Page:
• the inability to recall information that one realizes one knows - a result of the difficulty of retrieving information from long-term memory
      • Retrieval Cue
      • is a stimulus that allows us to recall more easily information that is in long-term memory
      • Recall
      • memory task in which specific information must be retrieved
      • Recognition
      • memory task in which individuals are presented with a stimulus and asked whether they have been exposed to it in the past or to identify it from a list of alternatives
      • What are the names of the seven dwarves in the Disney Movie Snow White and the Seven Dwarfs?
      • Which of the following are the names of the seven dwarves in the Disney Movie Snow White and the Seven Dwarfs?
      • Goofy Bashful
      • Sleepy Sneezy
      • Smarty Happy
      • Scaredy Doc
      • Dopey Crazy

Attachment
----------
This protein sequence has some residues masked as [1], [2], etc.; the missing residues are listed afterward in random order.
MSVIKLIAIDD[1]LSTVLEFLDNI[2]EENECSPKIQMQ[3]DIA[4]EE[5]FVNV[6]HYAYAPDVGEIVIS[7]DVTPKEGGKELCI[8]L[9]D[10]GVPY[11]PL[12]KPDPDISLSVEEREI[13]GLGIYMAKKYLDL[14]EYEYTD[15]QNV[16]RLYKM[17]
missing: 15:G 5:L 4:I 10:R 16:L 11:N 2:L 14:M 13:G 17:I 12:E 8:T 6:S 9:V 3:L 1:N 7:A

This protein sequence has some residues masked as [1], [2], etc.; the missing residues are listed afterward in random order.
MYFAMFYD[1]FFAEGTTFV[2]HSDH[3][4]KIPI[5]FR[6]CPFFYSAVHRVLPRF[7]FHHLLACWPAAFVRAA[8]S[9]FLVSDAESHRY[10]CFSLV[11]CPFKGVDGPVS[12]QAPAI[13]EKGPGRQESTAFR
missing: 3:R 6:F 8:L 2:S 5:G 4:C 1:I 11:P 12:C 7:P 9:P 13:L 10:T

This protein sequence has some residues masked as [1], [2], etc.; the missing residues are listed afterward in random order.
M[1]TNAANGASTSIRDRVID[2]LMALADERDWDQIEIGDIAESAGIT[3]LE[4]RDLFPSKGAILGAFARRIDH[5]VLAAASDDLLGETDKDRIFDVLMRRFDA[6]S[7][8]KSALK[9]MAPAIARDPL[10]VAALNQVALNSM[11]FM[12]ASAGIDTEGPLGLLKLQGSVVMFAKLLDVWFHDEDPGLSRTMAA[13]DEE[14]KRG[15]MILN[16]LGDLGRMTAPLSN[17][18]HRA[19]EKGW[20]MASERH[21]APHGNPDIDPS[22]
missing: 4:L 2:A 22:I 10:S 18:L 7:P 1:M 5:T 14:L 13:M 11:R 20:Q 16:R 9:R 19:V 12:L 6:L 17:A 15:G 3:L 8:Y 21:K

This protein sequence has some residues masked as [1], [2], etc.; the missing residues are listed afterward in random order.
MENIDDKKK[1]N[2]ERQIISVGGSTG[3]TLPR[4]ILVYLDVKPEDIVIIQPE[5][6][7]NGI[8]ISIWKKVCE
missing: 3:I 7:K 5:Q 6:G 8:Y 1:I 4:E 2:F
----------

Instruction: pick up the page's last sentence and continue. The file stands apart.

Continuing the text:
• Wheezy Donald
    • Levels-of-processing Theory
      • emphasizes the degree to which new material is mentally analyzed
      • the amount of information processing that occurs when material is initially encountered is central in determining how much of the information is ultimately remembered
        • information is processed in physical and sensory aspects
        • translated to meaningful units
        • analyzed in terms of meaning (wider context, associations)
      • the deeper the initial level of processing of information is, the longer the information will be retained
    • Forms of Memory
      • Explicit memory
      • intentional or conscious recollection of information
      • Implicit memory
      • memories of which people are not consciously aware, but which can affect subsequent performance and behavior
        • unclear dislike for an acquaintance